I am not much given to optimism, neither the “unscrupulous” kind so brilliantly exposed by Roger Scruton, nor the complacent kind that assumes all is already well as it is. The first deplores present evils, it is true. It calls for revolution and the rule of an enlightened, progressive elite or party. But then, after its victory, all will be well. If it turns out not to be, as inevitably happens, that will be the fault of reactionaries or traitors in the party itself. The revolution devours its own young. The second kind of optimism, proclaiming that we already live in the best of all possible worlds – a view with which many pessimists will concur - underestimates both the need for and possibilities of change.
The unscrupulous optimist foments dissatisfaction, even an indignation addiction, if not moral panic, in order to motivate social change. The solution always involves expanding state power over civil society, ever more control and coercion of families, churches and communities of conscience, businesses and markets. There ought to be a law, the offended and outraged cry. The informal sources of care and control, safety and order in families and communities, must be replaced by bureaucrats and professionals.
So what to make of this past year? It was a year besmirched by a rising tide of vocal and violent anti-Semitism in Europe and on American campuses; of religious persecution, kidnappings, beheadings and enslavement in the Middle East and Nigeria, with the control by ISIS (staggeringly underestimated by Obama as a junior team version of Al Qaeda) of territory the size of Great Britain. We witnessed the fall into lawlessness and violence of some African-American communities, with police use of force provoking riots, looting, and the destruction of economic life. NYPD, at the time of writing, is on a slowdown that is close to a strike in response to the murder of two officers in New York and the failure of the mayor there to support the police. The destruction of marriage by liberal elites through the courts, egged on by media and academia, continues apace, as the sexual revolution and the raising of unprecedented millions of children without one or either of their own parents continued to wreck the lives of whole communities where father absence was the norm.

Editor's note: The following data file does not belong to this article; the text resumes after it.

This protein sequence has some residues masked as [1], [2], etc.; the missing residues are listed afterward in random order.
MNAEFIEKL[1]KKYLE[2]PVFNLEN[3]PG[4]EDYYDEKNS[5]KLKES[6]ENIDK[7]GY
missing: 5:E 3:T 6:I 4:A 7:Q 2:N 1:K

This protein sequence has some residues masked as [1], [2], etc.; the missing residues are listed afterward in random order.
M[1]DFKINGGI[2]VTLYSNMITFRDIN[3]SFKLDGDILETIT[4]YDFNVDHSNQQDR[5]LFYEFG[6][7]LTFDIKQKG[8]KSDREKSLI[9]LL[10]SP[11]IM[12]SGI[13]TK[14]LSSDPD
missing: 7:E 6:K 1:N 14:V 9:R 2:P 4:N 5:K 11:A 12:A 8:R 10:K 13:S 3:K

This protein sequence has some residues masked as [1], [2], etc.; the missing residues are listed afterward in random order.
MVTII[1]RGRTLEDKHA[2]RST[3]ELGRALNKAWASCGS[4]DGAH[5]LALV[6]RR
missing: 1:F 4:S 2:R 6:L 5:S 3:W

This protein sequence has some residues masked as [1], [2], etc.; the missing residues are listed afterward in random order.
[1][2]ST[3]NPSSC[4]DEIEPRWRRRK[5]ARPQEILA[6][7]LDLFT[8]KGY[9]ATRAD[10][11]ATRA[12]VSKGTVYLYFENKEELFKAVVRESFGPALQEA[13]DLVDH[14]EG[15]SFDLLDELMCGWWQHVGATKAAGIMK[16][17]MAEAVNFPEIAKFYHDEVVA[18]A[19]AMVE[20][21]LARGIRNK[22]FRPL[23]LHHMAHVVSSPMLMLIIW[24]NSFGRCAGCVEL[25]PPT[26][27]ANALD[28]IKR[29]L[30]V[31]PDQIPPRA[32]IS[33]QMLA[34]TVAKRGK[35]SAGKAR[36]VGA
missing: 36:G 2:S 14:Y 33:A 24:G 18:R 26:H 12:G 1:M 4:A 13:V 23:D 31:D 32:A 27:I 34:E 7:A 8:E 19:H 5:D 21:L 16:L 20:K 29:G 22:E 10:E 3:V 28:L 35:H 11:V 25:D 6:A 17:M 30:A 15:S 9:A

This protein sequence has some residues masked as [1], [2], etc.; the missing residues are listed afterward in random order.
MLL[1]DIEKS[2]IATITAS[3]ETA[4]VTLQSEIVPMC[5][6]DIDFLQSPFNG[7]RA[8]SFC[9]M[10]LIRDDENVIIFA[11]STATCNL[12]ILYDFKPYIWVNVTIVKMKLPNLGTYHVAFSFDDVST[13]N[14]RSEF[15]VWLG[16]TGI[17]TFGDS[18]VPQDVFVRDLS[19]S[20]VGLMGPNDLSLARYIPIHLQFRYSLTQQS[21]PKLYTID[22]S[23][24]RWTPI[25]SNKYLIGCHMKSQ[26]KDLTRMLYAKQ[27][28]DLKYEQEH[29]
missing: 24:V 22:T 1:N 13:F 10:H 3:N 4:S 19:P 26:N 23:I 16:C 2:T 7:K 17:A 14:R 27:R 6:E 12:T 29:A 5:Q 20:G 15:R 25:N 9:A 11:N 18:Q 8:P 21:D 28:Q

There is much to lament even without the bogus indignation of statists who want the state to increase its management of the economy in order to impose its version of a more equitable distribution of resources, to restrict freedom of speech, religion, and conscience, and to impose on campuses ever more restrictions on what can be thought, said, and done while denying due process and assuming guilt.
But let us not lose sight, in our addiction to indignation, of the fact that 2014 was a year in which health and longevity improved worldwide, dire poverty continued its steep decline as capitalism, for all the continuing distortions of cronyism and corruption, lifted average living standards worldwide. War became less frequent and less violent, rates of murder and violent crime plummeted, and racism and discrimination declined (with the major exception of resurgence of the ancient prejudice of Jew hatred, now often in liberal disguise, in Europe).
In a column on campus sexual assault: real and imagined, Anne Hendershott cites a government study that flatly contradicts the narrative of rampant sexual assault on campus that feeds the moral panic used by other government agencies and indignant-liberal media to call for ever tighter control of campus life by government and through its agencies of faculty, staff, and students. The study, released last month by the Bureau of Justice Statistics, shows that the
…rate of rape and other sexual assault over the past two decades was 1.2 times higher for non-students of college age than for students on college campuses. In fact, campus sexual assault has actually declined from 9.2 per 1,000 college students in 1997 to 4.4 per 1,000 in 2013. Far from being a site of violence, the study found that female college students are safer from sexual assault while in college than at any other time in their lives.
Hendershott describes how the promoters of panic have pilloried and denied platforms to anyone who questions their bogus statistics – yet another example of social liberals’ seeking to close the American mind to rational or open debate.
So the threats to freedom – political, economic, and cultural – are real and serious. But let us not be panicked by the purveyors of moral panic into statist solutions that make matters worse and undermine civil society. Nor should we be discouraged from doing what can and needs to be done to strengthen families and communities, to resist terrorism, and to eradicate poverty worldwide and remove the obstacles to the poor’s use of their creativity and initiative to improve their condition.